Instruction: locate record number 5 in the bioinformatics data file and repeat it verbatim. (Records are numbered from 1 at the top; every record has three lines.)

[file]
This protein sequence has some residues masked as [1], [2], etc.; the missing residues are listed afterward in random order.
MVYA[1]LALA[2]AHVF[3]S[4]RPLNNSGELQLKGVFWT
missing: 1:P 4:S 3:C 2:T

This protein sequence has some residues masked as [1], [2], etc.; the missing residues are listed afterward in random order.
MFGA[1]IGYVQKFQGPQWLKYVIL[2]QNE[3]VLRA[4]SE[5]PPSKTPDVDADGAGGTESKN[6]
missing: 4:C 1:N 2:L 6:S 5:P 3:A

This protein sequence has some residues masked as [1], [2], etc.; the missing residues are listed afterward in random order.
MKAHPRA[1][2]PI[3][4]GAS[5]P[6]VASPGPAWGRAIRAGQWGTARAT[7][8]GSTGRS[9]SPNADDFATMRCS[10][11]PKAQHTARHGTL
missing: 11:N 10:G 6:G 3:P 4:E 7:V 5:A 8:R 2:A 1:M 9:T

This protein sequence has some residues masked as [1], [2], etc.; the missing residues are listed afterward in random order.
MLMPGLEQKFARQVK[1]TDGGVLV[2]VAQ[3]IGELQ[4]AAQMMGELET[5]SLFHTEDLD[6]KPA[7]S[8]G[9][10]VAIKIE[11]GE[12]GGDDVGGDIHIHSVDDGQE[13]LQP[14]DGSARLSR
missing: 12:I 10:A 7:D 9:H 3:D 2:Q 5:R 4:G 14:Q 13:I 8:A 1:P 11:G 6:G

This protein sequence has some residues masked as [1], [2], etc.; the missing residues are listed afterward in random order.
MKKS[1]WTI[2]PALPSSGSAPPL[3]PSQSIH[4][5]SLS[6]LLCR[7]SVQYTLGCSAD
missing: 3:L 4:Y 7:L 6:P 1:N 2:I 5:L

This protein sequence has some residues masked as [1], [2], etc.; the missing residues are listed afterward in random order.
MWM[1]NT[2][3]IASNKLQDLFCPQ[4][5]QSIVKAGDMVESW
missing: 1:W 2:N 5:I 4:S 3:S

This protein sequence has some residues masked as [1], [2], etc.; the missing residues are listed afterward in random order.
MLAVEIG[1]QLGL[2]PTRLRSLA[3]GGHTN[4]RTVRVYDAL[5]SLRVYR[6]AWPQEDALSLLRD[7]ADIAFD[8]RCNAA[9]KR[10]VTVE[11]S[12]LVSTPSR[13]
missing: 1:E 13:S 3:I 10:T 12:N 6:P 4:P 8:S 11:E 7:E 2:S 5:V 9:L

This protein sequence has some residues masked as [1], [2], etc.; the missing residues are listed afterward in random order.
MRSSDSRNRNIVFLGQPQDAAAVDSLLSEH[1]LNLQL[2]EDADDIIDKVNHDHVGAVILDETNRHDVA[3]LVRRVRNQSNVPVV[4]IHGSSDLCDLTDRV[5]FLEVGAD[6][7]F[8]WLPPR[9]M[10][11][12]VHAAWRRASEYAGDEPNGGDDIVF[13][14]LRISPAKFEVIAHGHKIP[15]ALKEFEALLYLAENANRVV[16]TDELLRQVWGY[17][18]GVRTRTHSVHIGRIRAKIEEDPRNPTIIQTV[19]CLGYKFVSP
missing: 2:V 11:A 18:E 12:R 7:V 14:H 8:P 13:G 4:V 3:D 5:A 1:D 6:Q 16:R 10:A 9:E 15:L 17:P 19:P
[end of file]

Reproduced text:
This protein sequence has some residues masked as [1], [2], etc.; the missing residues are listed afterward in random order.
MKKS[1]WTI[2]PALPSSGSAPPL[3]PSQSIH[4][5]SLS[6]LLCR[7]SVQYTLGCSAD
missing: 3:L 4:Y 7:L 6:P 1:N 2:I 5:L